It is not difficult to see that the control module in the Minor II Bluetooth headset is larger than average. Its voluminous size recalls the first wireless headphones that had giant modules and terrible battery life. Fortunately, that's only half the truth here. Although I will never say that the module here is beautiful, at least it fulfills a function. Inside there is a giant battery that, according to Marshall, will give you 12 hours of constant playback, which is twice the battery life of the Jaybird Tarah that we recently reviewed. In our tests, we managed to reach exactly ten hours and 48 minutes. In addition, these also have a fast charge feature that allows you two hours in approximately twenty minutes with the charger. Sure, the module is great, but if the battery life is important to you, then it's a fair exchange.

Speaking of charge, unfortunately, these lack USB Type-C. You will have to plug them through the old micro-USB charging cables, which may be just me, but they are becoming more difficult to locate in my house. Hopefully the whole industry will soon adopt the standard, but for now, just do not lose the cable that comes with these.

What about the quality of the sound?

  Image of Adam using the Marshall Minor II headphones.

The adjustable design makes it easy to get these in your ears, but it feels uncomfortable quickly.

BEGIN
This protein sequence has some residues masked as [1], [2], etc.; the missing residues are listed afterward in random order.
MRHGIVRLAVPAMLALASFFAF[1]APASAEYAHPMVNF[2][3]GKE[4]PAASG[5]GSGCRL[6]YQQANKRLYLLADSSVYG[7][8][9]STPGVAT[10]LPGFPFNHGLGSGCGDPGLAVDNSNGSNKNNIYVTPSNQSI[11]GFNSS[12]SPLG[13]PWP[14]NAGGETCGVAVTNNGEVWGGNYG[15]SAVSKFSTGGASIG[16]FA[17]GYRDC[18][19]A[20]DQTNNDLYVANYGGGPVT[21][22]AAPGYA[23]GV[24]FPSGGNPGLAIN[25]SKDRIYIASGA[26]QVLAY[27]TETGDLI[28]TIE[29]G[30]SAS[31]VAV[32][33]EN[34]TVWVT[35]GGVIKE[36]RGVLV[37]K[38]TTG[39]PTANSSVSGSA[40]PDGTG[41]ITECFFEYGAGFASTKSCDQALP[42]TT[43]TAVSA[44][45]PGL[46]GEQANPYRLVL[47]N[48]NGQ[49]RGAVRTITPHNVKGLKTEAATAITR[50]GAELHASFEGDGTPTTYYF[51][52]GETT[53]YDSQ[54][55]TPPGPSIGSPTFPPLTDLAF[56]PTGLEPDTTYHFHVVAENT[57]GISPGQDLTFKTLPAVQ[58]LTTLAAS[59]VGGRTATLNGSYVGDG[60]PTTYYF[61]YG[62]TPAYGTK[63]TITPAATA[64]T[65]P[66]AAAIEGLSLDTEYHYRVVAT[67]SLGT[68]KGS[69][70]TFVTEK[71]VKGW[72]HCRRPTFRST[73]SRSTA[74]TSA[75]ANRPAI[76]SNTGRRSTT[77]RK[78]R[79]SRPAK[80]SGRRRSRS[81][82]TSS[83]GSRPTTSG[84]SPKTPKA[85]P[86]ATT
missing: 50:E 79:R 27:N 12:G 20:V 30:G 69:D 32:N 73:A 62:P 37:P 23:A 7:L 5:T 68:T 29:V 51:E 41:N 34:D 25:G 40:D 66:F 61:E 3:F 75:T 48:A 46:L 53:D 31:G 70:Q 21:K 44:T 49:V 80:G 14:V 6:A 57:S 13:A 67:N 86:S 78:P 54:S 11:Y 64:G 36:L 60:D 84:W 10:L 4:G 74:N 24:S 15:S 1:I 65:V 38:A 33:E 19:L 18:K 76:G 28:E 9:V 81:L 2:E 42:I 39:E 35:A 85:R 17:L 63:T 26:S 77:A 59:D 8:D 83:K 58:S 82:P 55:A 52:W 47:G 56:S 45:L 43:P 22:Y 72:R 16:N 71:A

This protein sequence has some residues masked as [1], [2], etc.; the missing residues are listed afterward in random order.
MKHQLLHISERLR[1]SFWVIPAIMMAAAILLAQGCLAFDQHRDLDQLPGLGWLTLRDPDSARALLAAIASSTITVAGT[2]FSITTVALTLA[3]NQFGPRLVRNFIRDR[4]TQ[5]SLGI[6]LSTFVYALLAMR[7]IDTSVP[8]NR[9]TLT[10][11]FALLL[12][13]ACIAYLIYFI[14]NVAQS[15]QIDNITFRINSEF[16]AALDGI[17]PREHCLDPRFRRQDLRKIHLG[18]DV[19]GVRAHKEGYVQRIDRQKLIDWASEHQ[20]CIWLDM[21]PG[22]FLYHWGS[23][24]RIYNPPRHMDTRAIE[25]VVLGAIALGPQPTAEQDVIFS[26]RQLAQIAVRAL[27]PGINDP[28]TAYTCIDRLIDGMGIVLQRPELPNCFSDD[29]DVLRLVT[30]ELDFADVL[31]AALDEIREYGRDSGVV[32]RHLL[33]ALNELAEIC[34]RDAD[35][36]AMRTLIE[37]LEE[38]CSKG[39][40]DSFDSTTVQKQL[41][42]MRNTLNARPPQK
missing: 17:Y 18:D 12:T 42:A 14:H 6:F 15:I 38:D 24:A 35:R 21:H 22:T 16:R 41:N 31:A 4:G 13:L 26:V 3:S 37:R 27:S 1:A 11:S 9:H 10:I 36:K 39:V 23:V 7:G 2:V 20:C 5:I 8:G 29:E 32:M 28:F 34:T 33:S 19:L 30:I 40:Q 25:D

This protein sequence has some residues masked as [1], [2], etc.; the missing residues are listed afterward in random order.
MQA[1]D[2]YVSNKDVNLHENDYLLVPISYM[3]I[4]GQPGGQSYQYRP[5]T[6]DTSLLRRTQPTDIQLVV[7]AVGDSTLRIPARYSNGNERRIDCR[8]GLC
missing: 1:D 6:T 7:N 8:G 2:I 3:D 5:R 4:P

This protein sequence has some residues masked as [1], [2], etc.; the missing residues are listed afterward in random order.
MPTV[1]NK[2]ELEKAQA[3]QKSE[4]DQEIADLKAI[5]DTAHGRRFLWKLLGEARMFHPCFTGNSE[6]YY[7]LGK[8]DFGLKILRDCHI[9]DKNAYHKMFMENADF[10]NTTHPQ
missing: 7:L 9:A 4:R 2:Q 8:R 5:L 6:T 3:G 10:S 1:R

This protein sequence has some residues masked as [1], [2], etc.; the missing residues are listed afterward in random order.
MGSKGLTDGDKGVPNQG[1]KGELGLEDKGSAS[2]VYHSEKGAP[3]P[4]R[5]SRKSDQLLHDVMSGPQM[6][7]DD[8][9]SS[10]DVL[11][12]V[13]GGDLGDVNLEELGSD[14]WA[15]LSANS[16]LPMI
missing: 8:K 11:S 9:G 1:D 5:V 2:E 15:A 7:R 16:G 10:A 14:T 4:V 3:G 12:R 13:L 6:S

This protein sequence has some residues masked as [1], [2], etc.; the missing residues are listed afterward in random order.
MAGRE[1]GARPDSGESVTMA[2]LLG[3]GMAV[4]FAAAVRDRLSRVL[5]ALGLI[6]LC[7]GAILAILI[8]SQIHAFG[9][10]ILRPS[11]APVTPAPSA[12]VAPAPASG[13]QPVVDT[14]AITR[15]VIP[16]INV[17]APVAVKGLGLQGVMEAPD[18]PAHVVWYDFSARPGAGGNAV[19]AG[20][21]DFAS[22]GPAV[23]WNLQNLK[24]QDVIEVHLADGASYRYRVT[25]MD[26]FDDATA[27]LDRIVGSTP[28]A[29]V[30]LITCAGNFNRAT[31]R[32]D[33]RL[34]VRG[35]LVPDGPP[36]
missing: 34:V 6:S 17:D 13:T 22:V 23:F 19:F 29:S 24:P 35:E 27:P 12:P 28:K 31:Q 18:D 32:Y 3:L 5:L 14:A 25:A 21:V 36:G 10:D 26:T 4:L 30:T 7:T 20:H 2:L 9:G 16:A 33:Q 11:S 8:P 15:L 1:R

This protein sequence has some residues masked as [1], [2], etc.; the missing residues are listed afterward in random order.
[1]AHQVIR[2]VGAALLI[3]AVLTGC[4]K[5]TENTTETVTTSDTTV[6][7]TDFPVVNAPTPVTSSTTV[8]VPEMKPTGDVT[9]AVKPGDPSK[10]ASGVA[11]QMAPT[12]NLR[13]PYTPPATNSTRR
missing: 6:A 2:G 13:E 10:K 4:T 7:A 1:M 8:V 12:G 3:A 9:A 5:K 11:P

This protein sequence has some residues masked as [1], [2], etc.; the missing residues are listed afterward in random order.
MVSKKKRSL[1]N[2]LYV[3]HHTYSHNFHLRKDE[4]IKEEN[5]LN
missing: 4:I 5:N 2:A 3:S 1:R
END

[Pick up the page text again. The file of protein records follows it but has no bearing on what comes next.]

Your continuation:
The only good thing about having 14.2 mm giant drivers is that the Marshall Minor II headphones sound better than many other wireless headphones I've found. The drawback is that the construction materials remove what could be a great experience. Sitting in my quiet room, I find that the lower end is basically what I want from a couple of buds.

Highlight slightly the lower notes, which makes them strong enough to follow easily. the bass line throughout the song Disaster by DA Wallach, but never enough to mask any of the middle means. This provides great clarity in background voices and instruments, especially in acoustic or popular music. The drawback is that because the "buds are made of plastic and have no ear tips, the insulation does not exist." When I was using this on the train, I heard everything that was happening around me, and the train buzzing destroyed Any of the good basses I heard at home It became almost impossible to hear the bass lines over the sounds of everything happening around me.

Luckily, this was not too much problem in the highs.Shakers throughout the song God Made the Automobile of Iron & Wine was heard loud and clear, and although the selection of the fingers did not have all the details that I liked, it was definitely awesome for a pair of headphones, although I like how Marshall Minor II sounds in ideal conditions, they suffer a lot while they are in the real world, it's not a good thing for a pair of wireless headphones for the portabili

Conclusion

The Marshall Minor II headphones are a pair of promising outbreaks that could have been great if they had decided to do something about it. design. They sound great and have a long battery life, but everything else, from the adjustment and lack of insulation to the price of $ 129, makes them difficult to recommend on some of the other Bluetooth headsets we've tested. While it would be difficult to find a pair of wireless headphones that last as long as the Marshall Minor II, it's worth changing a few hours of playback for a more comfortable experience. And if you plan to travel with a pair of wireless headphones, the lack of insulation here could be a decisive factor.